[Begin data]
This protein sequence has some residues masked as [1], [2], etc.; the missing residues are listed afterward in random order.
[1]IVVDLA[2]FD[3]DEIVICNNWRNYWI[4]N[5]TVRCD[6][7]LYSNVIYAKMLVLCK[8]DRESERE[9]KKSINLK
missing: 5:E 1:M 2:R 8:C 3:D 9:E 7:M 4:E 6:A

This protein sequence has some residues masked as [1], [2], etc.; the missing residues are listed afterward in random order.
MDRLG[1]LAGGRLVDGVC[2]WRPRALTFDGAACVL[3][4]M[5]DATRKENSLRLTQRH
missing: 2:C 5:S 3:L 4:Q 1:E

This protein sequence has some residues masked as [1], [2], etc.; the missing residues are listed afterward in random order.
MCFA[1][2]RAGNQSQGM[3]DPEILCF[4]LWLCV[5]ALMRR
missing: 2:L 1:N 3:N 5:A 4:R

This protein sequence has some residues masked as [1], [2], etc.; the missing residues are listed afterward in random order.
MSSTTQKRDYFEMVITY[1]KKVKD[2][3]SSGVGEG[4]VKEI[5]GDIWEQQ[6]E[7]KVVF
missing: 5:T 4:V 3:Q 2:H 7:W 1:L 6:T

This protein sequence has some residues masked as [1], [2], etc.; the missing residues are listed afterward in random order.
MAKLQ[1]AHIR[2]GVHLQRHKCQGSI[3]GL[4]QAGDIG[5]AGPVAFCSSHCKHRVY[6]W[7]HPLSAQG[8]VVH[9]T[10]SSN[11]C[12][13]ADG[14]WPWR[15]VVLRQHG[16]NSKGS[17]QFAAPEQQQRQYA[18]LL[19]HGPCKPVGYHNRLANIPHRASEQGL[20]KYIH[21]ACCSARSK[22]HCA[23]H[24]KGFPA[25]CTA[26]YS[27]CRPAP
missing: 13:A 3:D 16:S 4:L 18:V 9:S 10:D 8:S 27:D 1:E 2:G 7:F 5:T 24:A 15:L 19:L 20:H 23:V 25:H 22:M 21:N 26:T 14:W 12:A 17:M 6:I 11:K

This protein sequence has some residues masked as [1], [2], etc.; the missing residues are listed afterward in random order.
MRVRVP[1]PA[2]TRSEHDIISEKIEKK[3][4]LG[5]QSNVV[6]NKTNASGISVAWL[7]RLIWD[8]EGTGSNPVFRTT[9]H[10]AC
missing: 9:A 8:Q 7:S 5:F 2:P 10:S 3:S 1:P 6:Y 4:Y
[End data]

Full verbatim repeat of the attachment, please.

This protein sequence has some residues masked as [1], [2], etc.; the missing residues are listed afterward in random order.
[1]IVVDLA[2]FD[3]DEIVICNNWRNYWI[4]N[5]TVRCD[6][7]LYSNVIYAKMLVLCK[8]DRESERE[9]KKSINLK
missing: 5:E 1:M 2:R 8:C 3:D 9:E 7:M 4:E 6:A

This protein sequence has some residues masked as [1], [2], etc.; the missing residues are listed afterward in random order.
MDRLG[1]LAGGRLVDGVC[2]WRPRALTFDGAACVL[3][4]M[5]DATRKENSLRLTQRH
missing: 2:C 5:S 3:L 4:Q 1:E

This protein sequence has some residues masked as [1], [2], etc.; the missing residues are listed afterward in random order.
MCFA[1][2]RAGNQSQGM[3]DPEILCF[4]LWLCV[5]ALMRR
missing: 2:L 1:N 3:N 5:A 4:R

This protein sequence has some residues masked as [1], [2], etc.; the missing residues are listed afterward in random order.
MSSTTQKRDYFEMVITY[1]KKVKD[2][3]SSGVGEG[4]VKEI[5]GDIWEQQ[6]E[7]KVVF
missing: 5:T 4:V 3:Q 2:H 7:W 1:L 6:T

This protein sequence has some residues masked as [1], [2], etc.; the missing residues are listed afterward in random order.
MAKLQ[1]AHIR[2]GVHLQRHKCQGSI[3]GL[4]QAGDIG[5]AGPVAFCSSHCKHRVY[6]W[7]HPLSAQG[8]VVH[9]T[10]SSN[11]C[12][13]ADG[14]WPWR[15]VVLRQHG[16]NSKGS[17]QFAAPEQQQRQYA[18]LL[19]HGPCKPVGYHNRLANIPHRASEQGL[20]KYIH[21]ACCSARSK[22]HCA[23]H[24]KGFPA[25]CTA[26]YS[27]CRPAP
missing: 13:A 3:D 16:S 4:L 18:V 9:S 10:D 8:S 27:D 1:E 2:G 7:F 5:T 24:A 15:L 19:L 20:H 23:V 25:H 22:M 21:N 26:T 14:W 12:A 17:M 6:I 11:K

This protein sequence has some residues masked as [1], [2], etc.; the missing residues are listed afterward in random order.
MRVRVP[1]PA[2]TRSEHDIISEKIEKK[3][4]LG[5]QSNVV[6]NKTNASGISVAWL[7]RLIWD[8]EGTGSNPVFRTT[9]H[10]AC
missing: 9:A 8:Q 7:S 5:F 2:P 10:S 3:S 1:P 6:Y 4:Y